The other area of significant difference was with question 3, concerning who has the most impact on their decision-making.  The majority of 8th  graders replied with the answer – I attempt to make the best decisions, but am not always confident in my ability to make the best decisions for me.  This answer is an indicator that that person is in the Moratorium Stage of development.  The seniors answered – I find that I am capable to identify options, evaluate alternatives, and make what I believe are the best decisions for me.  This answer indicated that this person is again in the Achievement Stage.   

            The last area of significant difference was question 7: Which statement best describes your feelings about choosing a career or college?  Most of the 8th graders answered with a Foreclosure Stage answer – I feel that I don’t have much choice in what I selected and that I’m stuck with it.  Again, the seniors answered with an Achievement Stage answer – I weighed various options and am confident that I made the right selection for me. 

            There were no significant differences between the females and the males of any age.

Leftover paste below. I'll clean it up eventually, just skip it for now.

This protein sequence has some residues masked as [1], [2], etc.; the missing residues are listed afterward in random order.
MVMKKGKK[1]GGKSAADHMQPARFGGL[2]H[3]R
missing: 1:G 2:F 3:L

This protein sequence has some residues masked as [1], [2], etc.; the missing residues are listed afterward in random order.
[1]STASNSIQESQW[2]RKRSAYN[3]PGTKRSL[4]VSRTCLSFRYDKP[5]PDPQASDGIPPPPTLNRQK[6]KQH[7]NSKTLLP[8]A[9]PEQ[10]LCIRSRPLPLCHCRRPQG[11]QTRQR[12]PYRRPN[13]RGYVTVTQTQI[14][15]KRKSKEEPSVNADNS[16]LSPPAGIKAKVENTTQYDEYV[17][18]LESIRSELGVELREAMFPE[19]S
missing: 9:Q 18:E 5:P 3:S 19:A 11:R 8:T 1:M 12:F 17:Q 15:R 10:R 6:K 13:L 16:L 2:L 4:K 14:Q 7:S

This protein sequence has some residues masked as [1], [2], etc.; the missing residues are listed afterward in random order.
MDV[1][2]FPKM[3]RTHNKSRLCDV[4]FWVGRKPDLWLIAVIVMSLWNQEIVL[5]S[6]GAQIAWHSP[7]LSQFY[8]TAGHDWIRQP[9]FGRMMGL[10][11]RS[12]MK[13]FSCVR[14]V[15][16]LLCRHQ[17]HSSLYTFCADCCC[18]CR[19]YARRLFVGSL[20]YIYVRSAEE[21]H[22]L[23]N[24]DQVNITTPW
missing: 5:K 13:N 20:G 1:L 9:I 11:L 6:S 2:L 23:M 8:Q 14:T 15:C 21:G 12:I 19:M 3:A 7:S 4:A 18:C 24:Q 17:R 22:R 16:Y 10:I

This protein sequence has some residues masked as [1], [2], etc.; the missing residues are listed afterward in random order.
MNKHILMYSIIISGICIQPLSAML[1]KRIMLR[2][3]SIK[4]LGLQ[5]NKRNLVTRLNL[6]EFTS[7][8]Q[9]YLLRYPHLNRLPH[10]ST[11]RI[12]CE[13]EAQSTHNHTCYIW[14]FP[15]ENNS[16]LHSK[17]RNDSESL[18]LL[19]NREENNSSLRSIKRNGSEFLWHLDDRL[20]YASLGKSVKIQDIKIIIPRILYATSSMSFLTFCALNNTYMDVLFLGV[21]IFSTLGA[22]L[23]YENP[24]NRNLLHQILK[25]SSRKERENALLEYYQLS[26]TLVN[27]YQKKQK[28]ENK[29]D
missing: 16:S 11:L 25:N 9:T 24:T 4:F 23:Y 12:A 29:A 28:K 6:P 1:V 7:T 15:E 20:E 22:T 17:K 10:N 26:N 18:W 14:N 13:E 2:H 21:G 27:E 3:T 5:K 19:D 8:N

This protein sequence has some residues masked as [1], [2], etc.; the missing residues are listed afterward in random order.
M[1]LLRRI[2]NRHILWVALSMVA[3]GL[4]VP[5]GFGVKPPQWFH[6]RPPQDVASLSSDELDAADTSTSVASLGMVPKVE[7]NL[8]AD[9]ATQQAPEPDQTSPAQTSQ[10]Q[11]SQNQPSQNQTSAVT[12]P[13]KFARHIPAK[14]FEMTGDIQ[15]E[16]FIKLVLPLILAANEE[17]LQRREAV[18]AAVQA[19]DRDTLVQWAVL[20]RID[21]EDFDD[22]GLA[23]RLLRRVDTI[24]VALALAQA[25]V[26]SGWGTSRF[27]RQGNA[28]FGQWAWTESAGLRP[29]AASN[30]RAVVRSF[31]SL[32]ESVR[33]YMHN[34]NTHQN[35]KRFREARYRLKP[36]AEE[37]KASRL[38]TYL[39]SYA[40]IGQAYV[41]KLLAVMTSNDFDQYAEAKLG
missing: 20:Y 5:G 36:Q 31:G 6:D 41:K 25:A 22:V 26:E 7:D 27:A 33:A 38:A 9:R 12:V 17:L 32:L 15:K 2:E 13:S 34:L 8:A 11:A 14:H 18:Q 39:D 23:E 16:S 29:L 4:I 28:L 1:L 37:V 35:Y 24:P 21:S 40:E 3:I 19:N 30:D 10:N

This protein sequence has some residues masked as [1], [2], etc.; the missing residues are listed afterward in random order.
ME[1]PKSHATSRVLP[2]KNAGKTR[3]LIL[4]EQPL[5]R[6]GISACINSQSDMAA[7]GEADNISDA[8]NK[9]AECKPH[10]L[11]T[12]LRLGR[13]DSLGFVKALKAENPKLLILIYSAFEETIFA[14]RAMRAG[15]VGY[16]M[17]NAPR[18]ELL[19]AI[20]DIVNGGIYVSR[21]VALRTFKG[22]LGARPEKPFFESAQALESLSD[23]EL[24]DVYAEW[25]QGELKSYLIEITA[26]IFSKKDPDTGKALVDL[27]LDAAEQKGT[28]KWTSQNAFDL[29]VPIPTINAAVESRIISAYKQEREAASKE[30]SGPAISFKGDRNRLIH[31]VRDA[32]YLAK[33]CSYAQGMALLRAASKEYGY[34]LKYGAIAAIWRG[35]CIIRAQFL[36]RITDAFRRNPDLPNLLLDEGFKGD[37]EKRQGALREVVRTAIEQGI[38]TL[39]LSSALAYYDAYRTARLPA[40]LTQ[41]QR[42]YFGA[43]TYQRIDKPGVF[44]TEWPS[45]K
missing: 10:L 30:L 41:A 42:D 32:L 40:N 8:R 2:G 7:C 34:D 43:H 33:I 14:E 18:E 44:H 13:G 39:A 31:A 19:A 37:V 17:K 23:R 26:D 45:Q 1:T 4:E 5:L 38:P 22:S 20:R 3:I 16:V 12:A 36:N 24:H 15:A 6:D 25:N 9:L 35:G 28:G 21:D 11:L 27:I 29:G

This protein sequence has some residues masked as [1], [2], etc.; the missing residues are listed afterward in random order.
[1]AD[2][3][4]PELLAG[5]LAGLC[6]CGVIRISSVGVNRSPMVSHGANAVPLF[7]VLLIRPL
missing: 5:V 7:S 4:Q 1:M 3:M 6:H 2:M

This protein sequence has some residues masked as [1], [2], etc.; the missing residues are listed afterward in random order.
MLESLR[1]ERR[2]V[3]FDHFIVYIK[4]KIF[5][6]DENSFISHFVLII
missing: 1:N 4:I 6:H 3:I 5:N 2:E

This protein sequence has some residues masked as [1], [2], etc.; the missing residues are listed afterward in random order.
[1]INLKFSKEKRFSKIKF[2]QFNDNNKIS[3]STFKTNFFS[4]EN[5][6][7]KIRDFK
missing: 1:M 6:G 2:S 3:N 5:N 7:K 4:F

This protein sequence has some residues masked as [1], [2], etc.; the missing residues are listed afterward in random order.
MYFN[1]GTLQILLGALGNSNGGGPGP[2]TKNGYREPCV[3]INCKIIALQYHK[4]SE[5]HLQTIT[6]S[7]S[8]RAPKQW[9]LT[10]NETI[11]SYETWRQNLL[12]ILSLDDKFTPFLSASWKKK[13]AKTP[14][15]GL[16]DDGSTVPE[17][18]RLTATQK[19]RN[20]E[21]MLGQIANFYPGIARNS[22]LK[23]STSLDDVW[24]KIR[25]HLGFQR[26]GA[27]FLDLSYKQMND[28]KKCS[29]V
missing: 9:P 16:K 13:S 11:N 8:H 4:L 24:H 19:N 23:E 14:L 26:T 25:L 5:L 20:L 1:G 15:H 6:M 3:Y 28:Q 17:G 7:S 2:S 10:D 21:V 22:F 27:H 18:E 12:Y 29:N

CONCLUSION

            According to Marcia, by the end of high school or college should be a time of maximum identity development, or the Achievement Stage.  These individuals have experienced and resolved crisis carefully and have evaluated all the their options.  They have come to these conclusions and made decisions on their own.  However, there is still anxiety involved with these individuals – after they have set goals for themselves, they still worry about achieving them.  Individuals who do not reach this stage before graduation of high school is primarily because they still live with their parents and are under their rules.  These characteristics depict the seniors that answered the questions with answers that infer identity achievement.      

            The 8th graders that were characterized with the Moratorium Stage displayed answers typical of what Marcia identified were typical in that stage.   The word moratorium means a period of delay granted to someone who is not yet ready to make a decision or assume an obligation (Rice, 1999, p. 185).  Individuals in this phase are experiencing crisis, but many at once without making commitments.  Consequently, they often feel perplexed, unbalanced, and dissatisfied.  These individuals often act out in rebellious ways and are uncooperative as a means to not deal with the anxiety felt by these confused individuals.  They have not yet found an acceptable identity and are still investigating their options.  This was definitely seen and observed in the answers given by the 8th grade students.  

 

 

 

In conclusion, the theory of identity formation proposed by Marcia does seen to hold true.  The answers specified by the different grades were typical of those grades and ages.  There was, in fact, a difference in identity development between the two groups proven by the surveys.